(1) An applying of the former examples, by which we ought to be stirred up to run the whole race, casting away all hindrances and impediments.12:2 2 b Looking unto Jesus the author and finisher of [our] faith; who for the c joy that was set before him endured the cross, despising the shame, and is set down at the right hand of the throne of God.
(a) For sin besieges us on all sides, so that we cannot escape.
(2) He sets before us, as the mark of this race, Jesus himself our captain, who willingly overcame all the roughness of the same way.12:3 3 For consider him that endured such contradiction of sinners against himself, lest ye be wearied and faint in your minds.
(b) As it were upon the mark of our faith.
(c) While he had every type of blessedness in his hand and power, yet suffered willingly the shame of the cross.
(3) An amplification, taken from the circumstance of the person and the things themselves, which he compares between themselves: for how great is Jesus in comparison of us, and how far more grievous things did he suffer than we?12:4 4 Ye have not yet resisted unto blood, striving against sin.
(4) He takes an argument from the profit which comes to us by Gods chastisements, unless we are at fault. First of all because sin, or that rebellious wickedness of our flesh, is by this means tamed.12:5 5 And ye have forgotten the exhortation which speaketh unto you as unto children, My son, despise not thou the chastening of the Lord, nor faint when thou art rebuked of him:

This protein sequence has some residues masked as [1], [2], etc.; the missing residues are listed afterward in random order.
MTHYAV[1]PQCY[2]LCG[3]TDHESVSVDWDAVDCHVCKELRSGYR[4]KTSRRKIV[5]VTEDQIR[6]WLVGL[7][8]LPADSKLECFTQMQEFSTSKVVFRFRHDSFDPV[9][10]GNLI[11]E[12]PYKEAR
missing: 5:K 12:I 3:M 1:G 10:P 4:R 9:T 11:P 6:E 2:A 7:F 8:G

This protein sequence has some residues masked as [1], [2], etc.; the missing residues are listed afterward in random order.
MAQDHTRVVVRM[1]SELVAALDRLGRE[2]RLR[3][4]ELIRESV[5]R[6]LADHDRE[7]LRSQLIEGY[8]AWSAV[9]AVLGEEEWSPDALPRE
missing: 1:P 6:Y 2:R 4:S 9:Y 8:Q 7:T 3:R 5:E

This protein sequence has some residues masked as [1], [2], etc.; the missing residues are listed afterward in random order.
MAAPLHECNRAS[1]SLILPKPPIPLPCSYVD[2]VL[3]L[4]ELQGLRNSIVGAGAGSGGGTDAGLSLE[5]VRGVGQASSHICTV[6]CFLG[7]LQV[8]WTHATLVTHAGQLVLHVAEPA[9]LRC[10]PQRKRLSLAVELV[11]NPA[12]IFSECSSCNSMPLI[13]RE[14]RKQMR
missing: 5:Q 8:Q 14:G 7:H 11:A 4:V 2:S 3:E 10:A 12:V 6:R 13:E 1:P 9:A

(5) Secondly, because they are testimonies of his fatherly good will towards us, in that they show themselves to be illegitimate, if they cannot abide to be chastened by God.12:9 6 Furthermore we have had fathers of our flesh which corrected [us], and we gave [them] reverence: shall we not much rather be in subjection unto the Father of spirits, and live?
(6) Thirdly, if all men yield this right to fathers, to whom next after God we owe this life, that they may rightfully correct their children, shall we not be much more subject to our Father, who is the author of spiritual and everlasting life?12:10 7 For they verily for a few days chastened [us] after their own pleasure; but he for [our] profit, that [we] might be partakers of his holiness.
(7) An amplification of the same argument: Those fathers have corrected us after their fancy, for some frail and temporary good: but God chastens and instructs us for our singular good to make us partakers of his holiness: which although our senses do not presently perceive it, yet the end of the matter proves it.12:12 8 Wherefore lift up the hands which d hang down, and the feeble knees;
(8) The conclusion: we must go forward courageously and keep always a right course and (as far forth as we may) without any staggering or stumbling.12:13 And make e straight paths for your feet, lest that which is lame be turned out of the way; but let it rather be healed.
(d) The description of a man that is out of heart and completely discouraged.
(e) Keep a right course, and so, that you show examples of good life for others to follow.12:14 9 Follow peace with all [men], and holiness, without which no man shall see the Lord: